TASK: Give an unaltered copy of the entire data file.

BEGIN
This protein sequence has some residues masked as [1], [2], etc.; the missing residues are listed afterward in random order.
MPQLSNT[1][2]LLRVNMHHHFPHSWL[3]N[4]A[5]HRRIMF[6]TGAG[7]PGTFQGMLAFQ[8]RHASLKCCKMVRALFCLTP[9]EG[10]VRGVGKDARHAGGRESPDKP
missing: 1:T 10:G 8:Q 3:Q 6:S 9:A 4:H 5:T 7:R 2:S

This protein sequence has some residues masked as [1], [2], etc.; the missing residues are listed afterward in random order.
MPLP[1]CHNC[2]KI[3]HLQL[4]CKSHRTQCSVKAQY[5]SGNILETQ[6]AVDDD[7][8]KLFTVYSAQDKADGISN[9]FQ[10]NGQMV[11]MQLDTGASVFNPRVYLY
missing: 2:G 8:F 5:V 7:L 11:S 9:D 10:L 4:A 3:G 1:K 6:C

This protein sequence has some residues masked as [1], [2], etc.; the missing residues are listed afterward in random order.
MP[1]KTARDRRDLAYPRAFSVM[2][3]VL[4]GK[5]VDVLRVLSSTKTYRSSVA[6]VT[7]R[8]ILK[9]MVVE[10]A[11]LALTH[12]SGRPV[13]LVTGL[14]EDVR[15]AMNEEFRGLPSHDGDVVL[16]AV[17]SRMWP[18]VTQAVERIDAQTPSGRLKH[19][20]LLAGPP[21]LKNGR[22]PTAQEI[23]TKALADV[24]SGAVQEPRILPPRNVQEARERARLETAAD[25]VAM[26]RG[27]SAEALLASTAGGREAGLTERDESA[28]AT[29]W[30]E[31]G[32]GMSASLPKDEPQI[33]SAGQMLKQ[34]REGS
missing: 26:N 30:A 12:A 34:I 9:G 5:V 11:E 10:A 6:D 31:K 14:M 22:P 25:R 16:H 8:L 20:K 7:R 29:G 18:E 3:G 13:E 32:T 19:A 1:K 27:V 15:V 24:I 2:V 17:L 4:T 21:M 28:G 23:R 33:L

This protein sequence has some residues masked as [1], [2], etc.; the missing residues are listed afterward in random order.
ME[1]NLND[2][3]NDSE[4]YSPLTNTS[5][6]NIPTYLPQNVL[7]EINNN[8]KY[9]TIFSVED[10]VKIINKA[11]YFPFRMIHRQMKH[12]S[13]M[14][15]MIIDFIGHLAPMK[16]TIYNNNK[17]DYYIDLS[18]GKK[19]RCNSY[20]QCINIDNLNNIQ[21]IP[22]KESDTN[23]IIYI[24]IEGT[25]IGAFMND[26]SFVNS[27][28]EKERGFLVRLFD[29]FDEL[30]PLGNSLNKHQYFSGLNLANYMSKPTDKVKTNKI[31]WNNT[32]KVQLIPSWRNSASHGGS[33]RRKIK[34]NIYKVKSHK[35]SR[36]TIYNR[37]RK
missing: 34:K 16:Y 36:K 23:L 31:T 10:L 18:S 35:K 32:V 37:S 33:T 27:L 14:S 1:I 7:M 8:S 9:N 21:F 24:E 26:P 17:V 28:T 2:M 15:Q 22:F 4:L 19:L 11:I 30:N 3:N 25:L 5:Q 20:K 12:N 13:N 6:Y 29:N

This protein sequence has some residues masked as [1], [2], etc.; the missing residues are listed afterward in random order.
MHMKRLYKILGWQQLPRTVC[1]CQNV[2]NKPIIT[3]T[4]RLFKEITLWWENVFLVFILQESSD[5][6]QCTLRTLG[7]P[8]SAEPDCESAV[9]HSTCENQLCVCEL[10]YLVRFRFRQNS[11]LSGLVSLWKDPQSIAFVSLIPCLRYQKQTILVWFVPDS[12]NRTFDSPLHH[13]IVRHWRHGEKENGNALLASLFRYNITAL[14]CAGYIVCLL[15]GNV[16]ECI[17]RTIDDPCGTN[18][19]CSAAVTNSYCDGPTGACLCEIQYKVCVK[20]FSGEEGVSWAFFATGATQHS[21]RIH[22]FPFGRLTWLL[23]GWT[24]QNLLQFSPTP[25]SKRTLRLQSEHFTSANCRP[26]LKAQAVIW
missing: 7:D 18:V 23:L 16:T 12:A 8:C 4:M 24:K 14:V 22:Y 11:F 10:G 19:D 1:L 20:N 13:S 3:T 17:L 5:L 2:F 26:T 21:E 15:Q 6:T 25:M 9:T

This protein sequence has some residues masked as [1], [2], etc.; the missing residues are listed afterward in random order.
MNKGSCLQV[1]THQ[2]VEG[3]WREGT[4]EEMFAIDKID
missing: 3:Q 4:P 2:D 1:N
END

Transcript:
This protein sequence has some residues masked as [1], [2], etc.; the missing residues are listed afterward in random order.
MPQLSNT[1][2]LLRVNMHHHFPHSWL[3]N[4]A[5]HRRIMF[6]TGAG[7]PGTFQGMLAFQ[8]RHASLKCCKMVRALFCLTP[9]EG[10]VRGVGKDARHAGGRESPDKP
missing: 1:T 10:G 8:Q 3:Q 6:S 9:A 4:H 5:T 7:R 2:S

This protein sequence has some residues masked as [1], [2], etc.; the missing residues are listed afterward in random order.
MPLP[1]CHNC[2]KI[3]HLQL[4]CKSHRTQCSVKAQY[5]SGNILETQ[6]AVDDD[7][8]KLFTVYSAQDKADGISN[9]FQ[10]NGQMV[11]MQLDTGASVFNPRVYLY
missing: 2:G 8:F 5:V 7:L 11:S 9:D 10:L 4:A 3:G 1:K 6:C

This protein sequence has some residues masked as [1], [2], etc.; the missing residues are listed afterward in random order.
MP[1]KTARDRRDLAYPRAFSVM[2][3]VL[4]GK[5]VDVLRVLSSTKTYRSSVA[6]VT[7]R[8]ILK[9]MVVE[10]A[11]LALTH[12]SGRPV[13]LVTGL[14]EDVR[15]AMNEEFRGLPSHDGDVVL[16]AV[17]SRMWP[18]VTQAVERIDAQTPSGRLKH[19][20]LLAGPP[21]LKNGR[22]PTAQEI[23]TKALADV[24]SGAVQEPRILPPRNVQEARERARLETAAD[25]VAM[26]RG[27]SAEALLASTAGGREAGLTERDESA[28]AT[29]W[30]E[31]G[32]GMSASLPKDEPQI[33]SAGQMLKQ[34]REGS
missing: 26:N 30:A 12:A 34:I 9:G 5:V 11:E 10:A 6:D 31:K 14:M 22:P 25:R 16:H 8:L 20:K 7:R 29:G 18:E 3:G 13:E 32:T 19:A 1:K 27:V 15:V 24:I 2:V 17:L 4:T 21:M 28:G 23:R 33:L

This protein sequence has some residues masked as [1], [2], etc.; the missing residues are listed afterward in random order.
ME[1]NLND[2][3]NDSE[4]YSPLTNTS[5][6]NIPTYLPQNVL[7]EINNN[8]KY[9]TIFSVED[10]VKIINKA[11]YFPFRMIHRQMKH[12]S[13]M[14][15]MIIDFIGHLAPMK[16]TIYNNNK[17]DYYIDLS[18]GKK[19]RCNSY[20]QCINIDNLNNIQ[21]IP[22]KESDTN[23]IIYI[24]IEGT[25]IGAFMND[26]SFVNS[27][28]EKERGFLVRLFD[29]FDEL[30]PLGNSLNKHQYFSGLNLANYMSKPTDKVKTNKI[31]WNNT[32]KVQLIPSWRNSASHGGS[33]RRKIK[34]NIYKVKSHK[35]SR[36]TIYNR[37]RK
missing: 34:K 16:Y 36:K 23:L 31:T 10:L 18:S 35:K 32:V 37:S 33:T 27:L 14:S 1:I 7:M 8:S 9:N 21:F 24:E 26:P 17:V 28:T 2:M 15:Q 22:F 4:L 19:L 11:I 30:N 3:N 25:L 5:Q 20:K 12:N 13:N 6:Y 29:N

This protein sequence has some residues masked as [1], [2], etc.; the missing residues are listed afterward in random order.
MHMKRLYKILGWQQLPRTVC[1]CQNV[2]NKPIIT[3]T[4]RLFKEITLWWENVFLVFILQESSD[5][6]QCTLRTLG[7]P[8]SAEPDCESAV[9]HSTCENQLCVCEL[10]YLVRFRFRQNS[11]LSGLVSLWKDPQSIAFVSLIPCLRYQKQTILVWFVPDS[12]NRTFDSPLHH[13]IVRHWRHGEKENGNALLASLFRYNITAL[14]CAGYIVCLL[15]GNV[16]ECI[17]RTIDDPCGTN[18][19]CSAAVTNSYCDGPTGACLCEIQYKVCVK[20]FSGEEGVSWAFFATGATQHS[21]RIH[22]FPFGRLTWLL[23]GWT[24]QNLLQFSPTP[25]SKRTLRLQSEHFTSANCRP[26]LKAQAVIW
missing: 7:D 18:V 23:L 16:T 12:A 8:C 4:M 24:K 14:V 22:Y 11:F 10:G 19:D 1:L 20:N 13:S 3:T 17:L 5:L 2:F 26:T 21:E 15:Q 6:T 25:M 9:T

This protein sequence has some residues masked as [1], [2], etc.; the missing residues are listed afterward in random order.
MNKGSCLQV[1]THQ[2]VEG[3]WREGT[4]EEMFAIDKID
missing: 3:Q 4:P 2:D 1:N